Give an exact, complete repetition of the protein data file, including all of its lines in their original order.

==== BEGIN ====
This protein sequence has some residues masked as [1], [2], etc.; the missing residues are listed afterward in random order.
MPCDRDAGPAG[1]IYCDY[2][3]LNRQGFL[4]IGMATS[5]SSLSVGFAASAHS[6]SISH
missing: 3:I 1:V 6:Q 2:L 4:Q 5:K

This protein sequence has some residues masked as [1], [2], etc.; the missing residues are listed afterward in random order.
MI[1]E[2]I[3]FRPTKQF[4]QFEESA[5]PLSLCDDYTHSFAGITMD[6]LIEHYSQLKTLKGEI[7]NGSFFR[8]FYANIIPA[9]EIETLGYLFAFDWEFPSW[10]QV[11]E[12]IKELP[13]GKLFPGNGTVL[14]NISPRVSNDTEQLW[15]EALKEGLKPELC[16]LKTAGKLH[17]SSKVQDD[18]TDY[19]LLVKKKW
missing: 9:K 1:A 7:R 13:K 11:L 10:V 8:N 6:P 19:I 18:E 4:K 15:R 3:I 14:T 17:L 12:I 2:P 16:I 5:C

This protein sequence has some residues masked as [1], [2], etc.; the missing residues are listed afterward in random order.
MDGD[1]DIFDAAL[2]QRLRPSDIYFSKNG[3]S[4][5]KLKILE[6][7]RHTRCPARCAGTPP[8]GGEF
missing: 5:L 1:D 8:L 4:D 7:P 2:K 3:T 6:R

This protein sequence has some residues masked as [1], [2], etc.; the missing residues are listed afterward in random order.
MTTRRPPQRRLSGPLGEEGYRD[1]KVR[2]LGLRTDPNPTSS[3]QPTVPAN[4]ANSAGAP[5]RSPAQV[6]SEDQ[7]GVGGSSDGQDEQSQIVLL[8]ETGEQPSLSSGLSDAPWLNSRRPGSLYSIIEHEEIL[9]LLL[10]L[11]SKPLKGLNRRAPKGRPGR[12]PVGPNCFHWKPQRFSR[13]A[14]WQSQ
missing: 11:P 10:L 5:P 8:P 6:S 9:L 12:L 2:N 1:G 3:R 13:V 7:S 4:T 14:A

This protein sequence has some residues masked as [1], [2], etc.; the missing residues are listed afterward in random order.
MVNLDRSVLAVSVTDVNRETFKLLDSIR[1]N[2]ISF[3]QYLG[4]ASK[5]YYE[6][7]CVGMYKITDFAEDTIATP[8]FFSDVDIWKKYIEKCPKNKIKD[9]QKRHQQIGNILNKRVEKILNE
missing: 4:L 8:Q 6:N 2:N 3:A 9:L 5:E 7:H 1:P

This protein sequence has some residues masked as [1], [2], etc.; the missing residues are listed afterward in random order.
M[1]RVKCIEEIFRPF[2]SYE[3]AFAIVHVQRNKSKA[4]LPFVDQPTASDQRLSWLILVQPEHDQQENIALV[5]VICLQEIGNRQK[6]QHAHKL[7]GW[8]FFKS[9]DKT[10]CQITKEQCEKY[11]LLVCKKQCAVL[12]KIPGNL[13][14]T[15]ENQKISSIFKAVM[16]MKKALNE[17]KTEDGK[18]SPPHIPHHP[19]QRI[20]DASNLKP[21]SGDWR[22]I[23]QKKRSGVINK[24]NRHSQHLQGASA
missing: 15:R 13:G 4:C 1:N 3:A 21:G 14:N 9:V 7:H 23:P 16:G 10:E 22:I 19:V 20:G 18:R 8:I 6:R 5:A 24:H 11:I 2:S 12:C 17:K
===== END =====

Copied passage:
This protein sequence has some residues masked as [1], [2], etc.; the missing residues are listed afterward in random order.
MPCDRDAGPAG[1]IYCDY[2][3]LNRQGFL[4]IGMATS[5]SSLSVGFAASAHS[6]SISH
missing: 3:I 1:V 6:Q 2:L 4:Q 5:K

This protein sequence has some residues masked as [1], [2], etc.; the missing residues are listed afterward in random order.
MI[1]E[2]I[3]FRPTKQF[4]QFEESA[5]PLSLCDDYTHSFAGITMD[6]LIEHYSQLKTLKGEI[7]NGSFFR[8]FYANIIPA[9]EIETLGYLFAFDWEFPSW[10]QV[11]E[12]IKELP[13]GKLFPGNGTVL[14]NISPRVSNDTEQLW[15]EALKEGLKPELC[16]LKTAGKLH[17]SSKVQDD[18]TDY[19]LLVKKKW
missing: 9:K 1:A 7:R 13:K 11:L 10:V 8:N 6:P 19:I 18:E 4:K 15:R 3:I 14:T 17:L 12:I 2:P 16:I 5:C

This protein sequence has some residues masked as [1], [2], etc.; the missing residues are listed afterward in random order.
MDGD[1]DIFDAAL[2]QRLRPSDIYFSKNG[3]S[4][5]KLKILE[6][7]RHTRCPARCAGTPP[8]GGEF
missing: 5:L 1:D 8:L 4:D 7:P 2:K 3:T 6:R

This protein sequence has some residues masked as [1], [2], etc.; the missing residues are listed afterward in random order.
MTTRRPPQRRLSGPLGEEGYRD[1]KVR[2]LGLRTDPNPTSS[3]QPTVPAN[4]ANSAGAP[5]RSPAQV[6]SEDQ[7]GVGGSSDGQDEQSQIVLL[8]ETGEQPSLSSGLSDAPWLNSRRPGSLYSIIEHEEIL[9]LLL[10]L[11]SKPLKGLNRRAPKGRPGR[12]PVGPNCFHWKPQRFSR[13]A[14]WQSQ
missing: 11:P 10:L 5:P 8:P 6:S 9:L 12:L 2:N 1:G 3:R 13:V 7:S 4:T 14:A

This protein sequence has some residues masked as [1], [2], etc.; the missing residues are listed afterward in random order.
MVNLDRSVLAVSVTDVNRETFKLLDSIR[1]N[2]ISF[3]QYLG[4]ASK[5]YYE[6][7]CVGMYKITDFAEDTIATP[8]FFSDVDIWKKYIEKCPKNKIKD[9]QKRHQQIGNILNKRVEKILNE
missing: 4:L 8:Q 6:N 2:N 3:A 9:L 5:E 7:H 1:P

This protein sequence has some residues masked as [1], [2], etc.; the missing residues are listed afterward in random order.
M[1]RVKCIEEIFRPF[2]SYE[3]AFAIVHVQRNKSKA[4]LPFVDQPTASDQRLSWLILVQPEHDQQENIALV[5]VICLQEIGNRQK[6]QHAHKL[7]GW[8]FFKS[9]DKT[10]CQITKEQCEKY[11]LLVCKKQCAVL[12]KIPGNL[13][14]T[15]ENQKISSIFKAVM[16]MKKALNE[17]KTEDGK[18]SPPHIPHHP[19]QRI[20]DASNLKP[21]SGDWR[22]I[23]QKKRSGVINK[24]NRHSQHLQGASA
missing: 15:R 13:G 4:C 1:N 3:A 21:G 14:N 9:V 7:H 23:P 16:G 10:E 22:I 19:V 20:G 18:R 8:I 6:R 5:A 24:H 11:I 2:S 12:C 17:K